I’ve worked with several people lately who have come to me with Anger management issues.
Sometimes they had already lost people they love or jobs they really enjoyed because of their flashes of anger or uncontrollable and intimidating outbursts of physical or verbal abuse.
Others have arrived looking stunned and in a state of shock. Often they’ve been told by a court or a partner that they have to seek out treatment to deal with their problem or suffer the consequences. They often have only just begun to realise the devastating consequences of their actions.
Some people realise their problem; others are in denial, claiming that they just have a quick temper – “I just have an outburst and then it’s all over” – without realising the damage it is doing to the recipient of the outburst.
As I therapist I have no magic wand that tells me who’s telling me the truth about the extend of their anger or its true causes; all I can do is work with what I’m told at our first consultation and then explore possible causes arising from upbringing, life experiences etc. as we progress.
Anger has many causes. Sometimes an individual might have an ongoing psychotic mental health problem (paranoid schizophrenia for example) which requires specialist diagnosis and the help of psychiatric healthcare professionals who are able to create drug and therapy programmes designed to help patients control their illness and return to normal functioning. I refer to this as a functional problem, and is beyond the remit of therapy to resolve.
In many cases, however, anger can be the product of emotional trauma, such as being betrayed by a trusted partner in business or in love, or the sudden loss a parent or child resulting in unresolved grief, or the outcome of a sudden traumatic event leading to creation of symptoms of (or even full-blown) Post Traumatic Stress Disorder (PTSD).
In other cases it can be a learned behaviour – the result of being raised in a chaotic or combative family where aggression is the norm, or is the only way of protecting personal possessions or avoiding being picked on.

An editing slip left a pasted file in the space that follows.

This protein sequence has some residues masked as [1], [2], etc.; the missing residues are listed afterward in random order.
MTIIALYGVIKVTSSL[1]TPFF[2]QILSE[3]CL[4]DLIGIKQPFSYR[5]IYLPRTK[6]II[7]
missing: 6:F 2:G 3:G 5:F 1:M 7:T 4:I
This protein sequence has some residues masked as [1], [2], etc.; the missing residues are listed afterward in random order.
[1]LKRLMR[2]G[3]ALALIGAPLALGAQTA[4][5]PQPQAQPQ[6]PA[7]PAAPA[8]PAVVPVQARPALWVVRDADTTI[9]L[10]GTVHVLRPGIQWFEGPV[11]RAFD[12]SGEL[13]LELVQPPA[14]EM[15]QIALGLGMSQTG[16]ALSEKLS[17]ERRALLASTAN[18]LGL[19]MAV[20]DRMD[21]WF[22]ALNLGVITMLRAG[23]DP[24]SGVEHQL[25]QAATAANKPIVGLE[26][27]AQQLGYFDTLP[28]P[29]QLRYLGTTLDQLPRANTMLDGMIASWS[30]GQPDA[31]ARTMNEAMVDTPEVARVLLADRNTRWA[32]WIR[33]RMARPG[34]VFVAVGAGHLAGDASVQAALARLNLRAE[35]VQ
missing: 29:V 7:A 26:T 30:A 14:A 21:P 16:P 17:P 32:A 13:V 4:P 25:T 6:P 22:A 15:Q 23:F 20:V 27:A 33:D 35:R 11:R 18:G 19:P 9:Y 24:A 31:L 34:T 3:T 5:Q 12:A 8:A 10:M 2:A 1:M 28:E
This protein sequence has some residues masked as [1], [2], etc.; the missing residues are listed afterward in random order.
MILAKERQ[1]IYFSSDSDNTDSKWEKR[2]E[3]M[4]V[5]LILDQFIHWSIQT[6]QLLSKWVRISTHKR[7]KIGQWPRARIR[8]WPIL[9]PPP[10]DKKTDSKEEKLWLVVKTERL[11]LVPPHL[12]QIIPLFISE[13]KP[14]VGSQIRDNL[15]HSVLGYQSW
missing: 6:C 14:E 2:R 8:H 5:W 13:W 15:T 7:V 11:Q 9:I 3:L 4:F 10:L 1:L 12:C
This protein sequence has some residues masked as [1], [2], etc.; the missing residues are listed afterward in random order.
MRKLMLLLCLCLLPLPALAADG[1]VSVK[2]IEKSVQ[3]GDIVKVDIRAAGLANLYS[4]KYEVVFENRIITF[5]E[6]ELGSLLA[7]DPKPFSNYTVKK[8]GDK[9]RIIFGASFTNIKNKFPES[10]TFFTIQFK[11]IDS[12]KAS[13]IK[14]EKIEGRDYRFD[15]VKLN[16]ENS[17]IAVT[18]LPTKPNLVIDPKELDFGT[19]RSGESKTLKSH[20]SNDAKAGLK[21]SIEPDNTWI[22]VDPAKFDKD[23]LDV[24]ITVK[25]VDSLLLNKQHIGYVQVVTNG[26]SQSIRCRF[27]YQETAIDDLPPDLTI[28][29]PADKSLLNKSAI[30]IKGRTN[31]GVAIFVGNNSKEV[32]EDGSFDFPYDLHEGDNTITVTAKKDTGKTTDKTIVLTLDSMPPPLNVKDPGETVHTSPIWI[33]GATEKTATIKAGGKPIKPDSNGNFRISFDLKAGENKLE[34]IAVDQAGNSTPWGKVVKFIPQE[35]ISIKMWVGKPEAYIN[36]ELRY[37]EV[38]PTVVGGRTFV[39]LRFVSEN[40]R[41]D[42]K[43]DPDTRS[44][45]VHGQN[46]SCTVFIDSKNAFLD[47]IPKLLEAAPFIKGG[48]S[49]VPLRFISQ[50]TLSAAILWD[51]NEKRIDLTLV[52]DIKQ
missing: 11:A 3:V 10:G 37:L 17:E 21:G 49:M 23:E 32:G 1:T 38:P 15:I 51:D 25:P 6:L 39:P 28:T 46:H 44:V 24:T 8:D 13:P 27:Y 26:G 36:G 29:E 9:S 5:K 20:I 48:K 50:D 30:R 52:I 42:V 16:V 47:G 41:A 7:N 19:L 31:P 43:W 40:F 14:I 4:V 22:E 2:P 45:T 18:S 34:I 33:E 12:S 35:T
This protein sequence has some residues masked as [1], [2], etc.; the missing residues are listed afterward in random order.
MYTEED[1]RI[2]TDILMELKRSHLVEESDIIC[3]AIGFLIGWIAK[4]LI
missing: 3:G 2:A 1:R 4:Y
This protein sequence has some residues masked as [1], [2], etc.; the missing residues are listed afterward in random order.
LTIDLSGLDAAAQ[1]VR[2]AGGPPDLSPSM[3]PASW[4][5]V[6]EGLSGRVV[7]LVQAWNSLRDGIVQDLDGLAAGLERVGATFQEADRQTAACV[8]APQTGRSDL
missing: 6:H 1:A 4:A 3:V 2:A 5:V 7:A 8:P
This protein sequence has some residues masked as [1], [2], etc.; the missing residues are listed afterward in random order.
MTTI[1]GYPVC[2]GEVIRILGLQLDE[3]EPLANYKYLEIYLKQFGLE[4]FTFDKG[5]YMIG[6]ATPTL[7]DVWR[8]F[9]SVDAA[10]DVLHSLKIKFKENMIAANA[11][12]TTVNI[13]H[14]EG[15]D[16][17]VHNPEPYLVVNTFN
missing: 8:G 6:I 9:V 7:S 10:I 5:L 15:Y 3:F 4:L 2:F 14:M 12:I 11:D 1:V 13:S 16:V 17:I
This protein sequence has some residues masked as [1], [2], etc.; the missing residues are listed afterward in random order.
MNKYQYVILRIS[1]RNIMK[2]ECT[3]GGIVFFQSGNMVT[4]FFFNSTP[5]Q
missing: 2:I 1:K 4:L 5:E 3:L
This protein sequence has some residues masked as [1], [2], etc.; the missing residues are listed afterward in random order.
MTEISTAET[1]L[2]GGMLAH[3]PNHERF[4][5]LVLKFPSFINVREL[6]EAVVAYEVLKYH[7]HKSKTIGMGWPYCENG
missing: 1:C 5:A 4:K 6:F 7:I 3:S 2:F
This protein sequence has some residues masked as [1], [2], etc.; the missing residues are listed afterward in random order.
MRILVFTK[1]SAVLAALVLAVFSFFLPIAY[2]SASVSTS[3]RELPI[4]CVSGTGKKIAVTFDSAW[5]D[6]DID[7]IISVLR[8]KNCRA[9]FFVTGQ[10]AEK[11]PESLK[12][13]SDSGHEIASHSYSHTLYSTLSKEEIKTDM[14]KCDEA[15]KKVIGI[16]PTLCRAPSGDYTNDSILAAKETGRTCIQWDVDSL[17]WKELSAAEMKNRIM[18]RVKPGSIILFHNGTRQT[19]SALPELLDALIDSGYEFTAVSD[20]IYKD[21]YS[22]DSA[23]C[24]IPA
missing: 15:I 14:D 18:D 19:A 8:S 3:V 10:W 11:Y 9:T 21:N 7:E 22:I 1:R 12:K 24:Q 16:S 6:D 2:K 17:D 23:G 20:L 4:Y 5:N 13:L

I therefore start therapy by taking a thorough Case History. This is only a three page questionnaire but by the end I know everything I need to about the client’s life, family relationships and major life issues. From this information I can begin to isolate and investigate those issues/events which might be driving anger.
In effect, what I do is identify “buttons”. The buttons which get pressed by a partner, or an innocent customer standing in a pub. The words which, when spoken, provoke an instant and frightening verbal or physical attack.
Couples who’ve been together for a while know all about buttons. They know exactly what to say to provoke an instant fight – “You’re lazy”, “You’re selfish”, “It’s no wonder the kids hate you”. But while their arguments might be loud and unpleasant, most couples arguments don’t end up in the casualty department of a local hospital or in the police being called.
My job as a therapist is therefore to identify the buttons and then to help defuse them. To drain off the emotional fuel which drives them so they no longer cause volcanic eruptions of rage.
I therefore approach Anger Management in two main ways:-
i) To straight away teach a client a number of methods for becoming aware of what drives their anger (the Buttons) and then fast ways of controlling rising anger – in effect, changing the response to the things which make them angry – thus teaching a client right from the outset how to keep themselves and others, safe in stressful situations.
ii) At the same time, I try to establish the reasons for a client feeling angry. Often this is obvious; at other times it has been blocked and needs exploration before it emerges in conversation. Either way, I look to deal with the emotions and feelings of frustration, fear, anxiety etc which have led to the anger emerging. These unresolved emotions are the fuel for anger. If we remove the fuel, the anger just evaporates.
iii) Having done this, I then help the client to see their lives in a new way. To notice the change in the response of loved ones, friends and workmates to this new calmer person. How new opportunities arise in their lives. How they become more secure, more loved and valued.
And the therapy need not take lots of sessions. I have completed work with one client in five sessions – the last of which was a session to explain to his partner how we had managed to bring about such a dramatic (and hopefully) lasting change in his behaviour!
One last word. To all those women who think they can change a violent or abusive man. You can’t. Leave the relationship and put the experience behind you. Protect yourself and your children. You must understand that you are a catalyst to your partner’s anger. Whatever you do, whatever you say, you are part of the problem. You will never be able to effect change alone. Your partner needs to be evaluated to eliminate functional causes and then to work with someone independent of your relationship who can use the therapies needed to bring about change – if change is possible. The best thing you can do for your partner and yourself is to remove yourself to a place of safety and to urge them to seek professional help and resolution before it’s too late.